Prince CharlesLast week was a momentous one for information law. Two dramatic and potentially very significant rulings. The first was the Black Spider memos Freedom of Information  case through which it now appears certain that 27 ‘private’ letters from Prince Charles to government ministers will be published. The second was the decision in the Vidal-Hall vs Google case, which may have opened the doors for people whose privacy was effectively being invaded by Google to take action through the UK courts, despite their being unable to demonstrate economic damage from that privacy invasion. I won’t go into the legal details of either: far better legal minds than mine have already done so, the two pieces on the 11KBW blog about the Black Spider letters and Vidal-Hall vs Google respectively explain them really well. Instead, I want to look at one particular issue – the relationship between privacy and power, which is played out in different but related ways in both cases.

Princes, information and power

It is often said that ‘information is power’ – and in the case of Prince Charles’ Black Spider letters that does seem to be the case. Without knowing the contents of the letters – something that may shortly change – it can be assumed that power and information are central to them. The letters concerned – 27 of them – are letters written by Prince Charles to government ministers. The very fact that he wrote them, and could expect to have answers to them, shows that he had power and was using it (at the very least) to get information. He might have been using it to attempt to use that information to influence policy – we may be able to determine that as and when we see the content – but information is central to it. What is more, he knows that if we get hold of the information, he may lose some of his power, and we may gain some power over him – which is, presumably, why he is so keen for them to remain out of the public eye. Information really is power here.

Privacy, in this context, can be seen as control over information – and it is hardly surprising that Prince Charles invoked privacy in his response:

“Clarence House is disappointed the principle of privacy has not been upheld”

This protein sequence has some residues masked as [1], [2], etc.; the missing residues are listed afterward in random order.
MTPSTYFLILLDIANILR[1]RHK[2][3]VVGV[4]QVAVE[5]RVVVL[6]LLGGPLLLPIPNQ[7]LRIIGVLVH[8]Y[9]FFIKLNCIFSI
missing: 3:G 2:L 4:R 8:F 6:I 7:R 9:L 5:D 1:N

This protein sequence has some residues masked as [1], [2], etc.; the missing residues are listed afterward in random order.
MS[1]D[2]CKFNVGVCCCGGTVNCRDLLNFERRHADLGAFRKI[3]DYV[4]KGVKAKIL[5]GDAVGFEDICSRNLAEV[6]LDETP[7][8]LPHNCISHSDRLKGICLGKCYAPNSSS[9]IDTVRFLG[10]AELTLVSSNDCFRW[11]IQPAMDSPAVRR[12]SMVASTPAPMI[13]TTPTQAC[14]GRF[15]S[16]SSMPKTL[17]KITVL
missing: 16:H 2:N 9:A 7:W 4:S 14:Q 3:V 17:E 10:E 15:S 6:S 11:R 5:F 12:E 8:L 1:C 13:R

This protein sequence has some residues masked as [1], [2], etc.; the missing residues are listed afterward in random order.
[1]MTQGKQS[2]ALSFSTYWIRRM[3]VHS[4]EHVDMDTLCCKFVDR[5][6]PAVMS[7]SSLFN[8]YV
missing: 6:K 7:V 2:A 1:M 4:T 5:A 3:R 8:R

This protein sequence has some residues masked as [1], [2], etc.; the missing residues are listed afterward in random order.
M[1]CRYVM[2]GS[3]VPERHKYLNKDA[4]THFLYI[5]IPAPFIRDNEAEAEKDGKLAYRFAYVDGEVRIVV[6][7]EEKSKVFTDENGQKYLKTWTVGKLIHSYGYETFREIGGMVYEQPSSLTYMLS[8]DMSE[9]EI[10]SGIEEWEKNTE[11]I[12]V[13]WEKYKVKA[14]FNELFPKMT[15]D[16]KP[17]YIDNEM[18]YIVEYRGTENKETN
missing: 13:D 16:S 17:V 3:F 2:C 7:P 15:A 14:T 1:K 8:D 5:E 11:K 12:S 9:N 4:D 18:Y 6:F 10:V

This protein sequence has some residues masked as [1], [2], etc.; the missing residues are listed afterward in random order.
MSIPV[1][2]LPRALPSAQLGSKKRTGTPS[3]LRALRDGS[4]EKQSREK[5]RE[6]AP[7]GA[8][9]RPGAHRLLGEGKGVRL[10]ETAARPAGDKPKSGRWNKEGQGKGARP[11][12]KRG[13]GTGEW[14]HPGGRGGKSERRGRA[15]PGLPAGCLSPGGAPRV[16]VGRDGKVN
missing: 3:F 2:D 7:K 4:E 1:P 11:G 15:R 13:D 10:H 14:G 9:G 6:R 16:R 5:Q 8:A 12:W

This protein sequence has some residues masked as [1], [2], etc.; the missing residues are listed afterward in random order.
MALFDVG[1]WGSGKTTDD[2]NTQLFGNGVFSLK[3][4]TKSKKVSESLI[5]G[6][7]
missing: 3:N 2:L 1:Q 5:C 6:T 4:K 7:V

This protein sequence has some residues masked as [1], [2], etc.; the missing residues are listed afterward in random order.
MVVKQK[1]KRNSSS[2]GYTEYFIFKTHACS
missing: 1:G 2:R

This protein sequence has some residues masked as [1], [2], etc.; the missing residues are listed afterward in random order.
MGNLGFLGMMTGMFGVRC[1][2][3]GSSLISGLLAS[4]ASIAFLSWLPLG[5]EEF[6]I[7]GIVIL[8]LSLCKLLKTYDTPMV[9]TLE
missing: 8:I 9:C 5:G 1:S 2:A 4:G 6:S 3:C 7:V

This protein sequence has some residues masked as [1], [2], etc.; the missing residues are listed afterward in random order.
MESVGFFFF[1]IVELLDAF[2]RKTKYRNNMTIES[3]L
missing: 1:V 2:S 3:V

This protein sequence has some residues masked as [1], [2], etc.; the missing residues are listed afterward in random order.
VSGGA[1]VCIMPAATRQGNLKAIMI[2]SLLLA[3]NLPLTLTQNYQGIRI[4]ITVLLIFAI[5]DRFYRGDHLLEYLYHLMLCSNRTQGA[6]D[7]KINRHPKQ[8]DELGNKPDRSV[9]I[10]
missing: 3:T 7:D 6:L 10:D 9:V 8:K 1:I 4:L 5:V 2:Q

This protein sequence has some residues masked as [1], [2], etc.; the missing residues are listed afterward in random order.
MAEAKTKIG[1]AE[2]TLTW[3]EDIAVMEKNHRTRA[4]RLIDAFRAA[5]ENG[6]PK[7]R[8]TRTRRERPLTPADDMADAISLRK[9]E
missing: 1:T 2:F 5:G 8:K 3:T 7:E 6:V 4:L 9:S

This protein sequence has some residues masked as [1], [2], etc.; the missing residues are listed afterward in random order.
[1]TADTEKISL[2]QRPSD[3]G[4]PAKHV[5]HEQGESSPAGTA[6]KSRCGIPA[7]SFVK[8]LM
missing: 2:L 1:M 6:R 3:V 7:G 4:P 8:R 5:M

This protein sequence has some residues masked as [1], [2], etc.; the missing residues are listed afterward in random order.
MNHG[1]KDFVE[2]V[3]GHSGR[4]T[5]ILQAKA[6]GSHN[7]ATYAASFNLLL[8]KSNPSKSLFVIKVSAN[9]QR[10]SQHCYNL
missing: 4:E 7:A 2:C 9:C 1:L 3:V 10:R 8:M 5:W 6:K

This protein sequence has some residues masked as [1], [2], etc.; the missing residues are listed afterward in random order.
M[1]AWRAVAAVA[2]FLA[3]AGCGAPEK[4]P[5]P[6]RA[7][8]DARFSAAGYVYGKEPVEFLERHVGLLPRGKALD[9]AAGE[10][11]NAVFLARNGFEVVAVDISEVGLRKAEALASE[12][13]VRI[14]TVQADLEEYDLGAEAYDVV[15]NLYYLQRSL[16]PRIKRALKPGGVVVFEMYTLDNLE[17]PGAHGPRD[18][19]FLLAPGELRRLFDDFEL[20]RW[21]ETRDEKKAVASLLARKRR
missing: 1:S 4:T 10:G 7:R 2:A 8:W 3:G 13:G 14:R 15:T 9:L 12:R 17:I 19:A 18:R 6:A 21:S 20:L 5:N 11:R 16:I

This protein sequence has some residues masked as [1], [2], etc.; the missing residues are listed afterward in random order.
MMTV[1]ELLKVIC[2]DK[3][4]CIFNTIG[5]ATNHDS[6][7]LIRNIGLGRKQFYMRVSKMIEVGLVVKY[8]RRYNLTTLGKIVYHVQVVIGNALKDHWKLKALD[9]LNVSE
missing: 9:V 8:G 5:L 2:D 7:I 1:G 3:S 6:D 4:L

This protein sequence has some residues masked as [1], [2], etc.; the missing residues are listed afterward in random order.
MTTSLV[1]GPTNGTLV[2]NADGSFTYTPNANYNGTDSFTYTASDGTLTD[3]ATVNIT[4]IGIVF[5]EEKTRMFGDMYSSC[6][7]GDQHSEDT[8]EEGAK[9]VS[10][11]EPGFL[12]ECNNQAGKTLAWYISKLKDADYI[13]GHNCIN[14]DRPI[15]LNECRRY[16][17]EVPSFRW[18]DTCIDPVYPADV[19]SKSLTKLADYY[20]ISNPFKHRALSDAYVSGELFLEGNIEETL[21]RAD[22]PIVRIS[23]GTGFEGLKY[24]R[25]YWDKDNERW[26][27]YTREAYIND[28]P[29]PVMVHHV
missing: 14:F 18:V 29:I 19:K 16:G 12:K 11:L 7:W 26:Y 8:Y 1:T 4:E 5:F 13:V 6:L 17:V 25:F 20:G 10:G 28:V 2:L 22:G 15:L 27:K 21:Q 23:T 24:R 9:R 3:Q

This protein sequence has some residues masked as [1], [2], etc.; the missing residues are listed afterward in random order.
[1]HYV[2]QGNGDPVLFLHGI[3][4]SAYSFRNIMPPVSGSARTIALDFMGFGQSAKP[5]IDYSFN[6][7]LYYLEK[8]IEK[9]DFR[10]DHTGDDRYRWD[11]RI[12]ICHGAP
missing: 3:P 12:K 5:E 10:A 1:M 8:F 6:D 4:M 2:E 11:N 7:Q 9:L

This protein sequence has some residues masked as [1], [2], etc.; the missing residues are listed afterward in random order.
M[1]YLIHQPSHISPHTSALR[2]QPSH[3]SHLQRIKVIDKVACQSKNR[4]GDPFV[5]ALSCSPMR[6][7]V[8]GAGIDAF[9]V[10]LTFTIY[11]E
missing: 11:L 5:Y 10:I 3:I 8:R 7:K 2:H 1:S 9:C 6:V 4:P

Privacy has value – it is a human right – and as an argument against disclosure, it feels better than saying (for example) that Clarence House is disappointed that it wasn’t able to exert its power as effectively as it wished, or that it is disappointed to be about to be losing some of its power. And yet that’s what’s really happening here. People with power have often used privacy as a way to maintain that power, to maintain their control over the situation. Indeed, in the courts, privacy has often been invoked by powerful people – from philandering footballers to secretive celebrities – to keep their lives and loves under wraps. Sometimes that’s entirely right – privacy really is a human right, and we all have that right. It is, however, a right that is held in balance, not an absolute right. It’s held in balance with freedom of expression, with freedom of information – and when looking at surveillance and so forth in balance with interests and needs like security. It is also a right that relates primarily to our private lives – not our public lives, or our professional lives. If we’re talking about professional lives, ideas such as confidentiality are more relevant – not quite the same as privacy, and subject to different checks and balances. Here, this really wasn’t about Prince Charles’ private life: writing to government ministers when you’re the heir to the throne is not a private life issues. I would defend Prince Charles’ right to privacy over letters to his children, his wife, his mother, his friends and so on just as much as I would defend anyone’s right to privacy over their correspondence – but that’s not what this is about.